Excerpts from Jim Conrad's
from the April 5, 2015 Newsletter issued from Río Lagartos, on the north-central coast of Yucatán, MÉXICO
On the south side of Rió Lagartos in front of the fútbol stadium, a lone fan-palm gyrates in hot, dusty, mid-dry-season wind, as shown above. In that picture it's worth noting the grasslike leaves at the palm's base, for they're young palms that eventually will be mowed down. Seeds from this palm germinate en mass below the tree, so the tree must feel somewhat at home even in this concrete-and-asphalt environment. And it should feel at home, for this is the Mexican Palmetto, SABAL MEXICANA we've looked at growing in the wild not far from here at http://www.backyardnature.net/mexnat/sabal.htm.
Still, Mexican Palmetto is planted as an ornamental in warmer countries worldwide, so it's worth looking at here as a street tree.
Among features characterizing Mexican Palmettos are the way the fronds' petioles extend into the frond blade, gradually diminishing and causing the blade to twist in a certain way -- such fronds are said to be "costapalmate"-- as shown below:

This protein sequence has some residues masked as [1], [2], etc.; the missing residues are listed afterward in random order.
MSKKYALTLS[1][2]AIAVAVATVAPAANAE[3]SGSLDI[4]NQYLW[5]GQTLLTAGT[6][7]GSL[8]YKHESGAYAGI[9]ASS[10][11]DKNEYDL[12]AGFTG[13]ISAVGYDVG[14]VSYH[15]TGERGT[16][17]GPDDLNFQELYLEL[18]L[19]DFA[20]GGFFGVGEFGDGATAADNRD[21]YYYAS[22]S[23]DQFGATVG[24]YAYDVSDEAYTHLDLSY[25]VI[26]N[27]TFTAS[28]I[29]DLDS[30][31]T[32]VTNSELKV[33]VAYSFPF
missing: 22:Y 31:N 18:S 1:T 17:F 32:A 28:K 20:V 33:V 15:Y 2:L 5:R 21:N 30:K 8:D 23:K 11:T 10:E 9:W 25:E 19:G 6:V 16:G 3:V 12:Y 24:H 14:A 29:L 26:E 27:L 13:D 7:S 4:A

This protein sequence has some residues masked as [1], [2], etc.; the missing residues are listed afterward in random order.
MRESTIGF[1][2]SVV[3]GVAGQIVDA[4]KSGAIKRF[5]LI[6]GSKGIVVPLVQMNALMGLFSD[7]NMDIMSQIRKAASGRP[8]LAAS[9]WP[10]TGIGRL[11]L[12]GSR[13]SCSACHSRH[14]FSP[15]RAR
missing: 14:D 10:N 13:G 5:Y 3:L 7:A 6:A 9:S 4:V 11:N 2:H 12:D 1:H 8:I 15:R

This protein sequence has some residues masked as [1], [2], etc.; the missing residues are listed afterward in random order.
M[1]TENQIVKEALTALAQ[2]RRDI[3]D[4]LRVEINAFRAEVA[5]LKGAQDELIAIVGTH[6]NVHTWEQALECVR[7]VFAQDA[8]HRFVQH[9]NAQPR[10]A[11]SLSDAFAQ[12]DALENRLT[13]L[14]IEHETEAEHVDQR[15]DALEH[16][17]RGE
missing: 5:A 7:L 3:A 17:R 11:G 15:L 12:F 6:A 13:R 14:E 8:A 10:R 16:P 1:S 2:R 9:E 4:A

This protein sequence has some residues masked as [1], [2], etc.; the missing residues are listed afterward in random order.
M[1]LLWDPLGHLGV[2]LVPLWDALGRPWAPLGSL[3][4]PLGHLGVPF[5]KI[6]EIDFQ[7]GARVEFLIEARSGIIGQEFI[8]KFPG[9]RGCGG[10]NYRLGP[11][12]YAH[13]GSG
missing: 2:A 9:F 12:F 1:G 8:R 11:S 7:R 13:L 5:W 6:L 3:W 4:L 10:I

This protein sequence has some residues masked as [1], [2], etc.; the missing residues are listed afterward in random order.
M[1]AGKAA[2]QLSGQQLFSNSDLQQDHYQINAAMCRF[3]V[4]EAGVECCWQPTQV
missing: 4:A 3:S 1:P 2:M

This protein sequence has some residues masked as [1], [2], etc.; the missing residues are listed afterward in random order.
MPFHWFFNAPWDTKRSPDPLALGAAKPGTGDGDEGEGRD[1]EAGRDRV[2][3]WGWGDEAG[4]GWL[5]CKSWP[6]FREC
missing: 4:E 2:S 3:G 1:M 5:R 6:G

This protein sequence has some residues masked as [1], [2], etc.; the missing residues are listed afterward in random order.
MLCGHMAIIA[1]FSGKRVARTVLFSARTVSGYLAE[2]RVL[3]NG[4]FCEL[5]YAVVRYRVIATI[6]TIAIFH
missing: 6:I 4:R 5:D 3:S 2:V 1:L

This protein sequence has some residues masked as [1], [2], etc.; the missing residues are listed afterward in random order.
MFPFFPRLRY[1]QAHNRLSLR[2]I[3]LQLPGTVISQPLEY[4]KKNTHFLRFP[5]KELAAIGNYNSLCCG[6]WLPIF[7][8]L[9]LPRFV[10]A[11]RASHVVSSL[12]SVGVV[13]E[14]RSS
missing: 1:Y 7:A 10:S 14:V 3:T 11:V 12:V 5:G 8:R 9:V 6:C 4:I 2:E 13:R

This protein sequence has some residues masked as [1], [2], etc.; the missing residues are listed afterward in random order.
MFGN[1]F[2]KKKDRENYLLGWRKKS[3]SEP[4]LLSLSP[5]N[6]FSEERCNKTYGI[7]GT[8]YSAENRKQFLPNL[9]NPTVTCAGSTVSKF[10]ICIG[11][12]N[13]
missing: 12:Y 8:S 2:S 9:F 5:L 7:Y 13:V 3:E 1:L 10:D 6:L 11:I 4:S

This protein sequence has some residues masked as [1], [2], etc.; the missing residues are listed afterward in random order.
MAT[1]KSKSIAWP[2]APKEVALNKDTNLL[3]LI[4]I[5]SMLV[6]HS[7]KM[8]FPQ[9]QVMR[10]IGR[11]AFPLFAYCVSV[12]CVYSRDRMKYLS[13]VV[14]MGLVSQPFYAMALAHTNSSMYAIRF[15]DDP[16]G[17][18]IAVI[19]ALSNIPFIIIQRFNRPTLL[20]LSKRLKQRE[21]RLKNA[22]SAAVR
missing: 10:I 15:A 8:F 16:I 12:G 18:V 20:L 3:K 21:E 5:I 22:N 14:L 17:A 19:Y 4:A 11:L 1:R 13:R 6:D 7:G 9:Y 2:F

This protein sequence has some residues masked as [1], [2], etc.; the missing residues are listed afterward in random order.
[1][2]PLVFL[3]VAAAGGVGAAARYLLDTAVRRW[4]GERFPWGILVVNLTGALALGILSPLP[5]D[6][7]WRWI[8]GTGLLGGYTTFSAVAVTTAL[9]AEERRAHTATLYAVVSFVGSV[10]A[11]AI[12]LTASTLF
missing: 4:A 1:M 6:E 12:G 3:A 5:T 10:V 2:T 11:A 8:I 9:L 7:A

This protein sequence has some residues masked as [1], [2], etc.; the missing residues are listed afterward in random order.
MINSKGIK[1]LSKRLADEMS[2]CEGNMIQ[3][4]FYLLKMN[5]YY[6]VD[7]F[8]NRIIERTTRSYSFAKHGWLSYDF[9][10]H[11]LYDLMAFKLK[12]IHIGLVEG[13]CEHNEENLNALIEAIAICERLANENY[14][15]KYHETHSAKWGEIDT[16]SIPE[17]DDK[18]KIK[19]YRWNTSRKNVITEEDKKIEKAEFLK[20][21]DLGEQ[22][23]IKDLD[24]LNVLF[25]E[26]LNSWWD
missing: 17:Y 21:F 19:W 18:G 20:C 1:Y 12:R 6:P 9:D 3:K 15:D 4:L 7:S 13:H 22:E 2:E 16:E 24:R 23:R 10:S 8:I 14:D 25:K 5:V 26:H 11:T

The fronds' broad-based petioles split where they attach to the trunk, as seen below:
This tree bore several large, much-branching, fruiting clusters, as shown below:
The pea-sized fruits were blackish, but when the leathery covering was peeled off, a chestnut-colored seed was revealed, shown below:
Mexican Palmettos aren't commonly planted around town. Maybe they are regarded as too familiar to be desirable, despite the fact that people the world over like to plant them just because they're so handsome and easy to grow.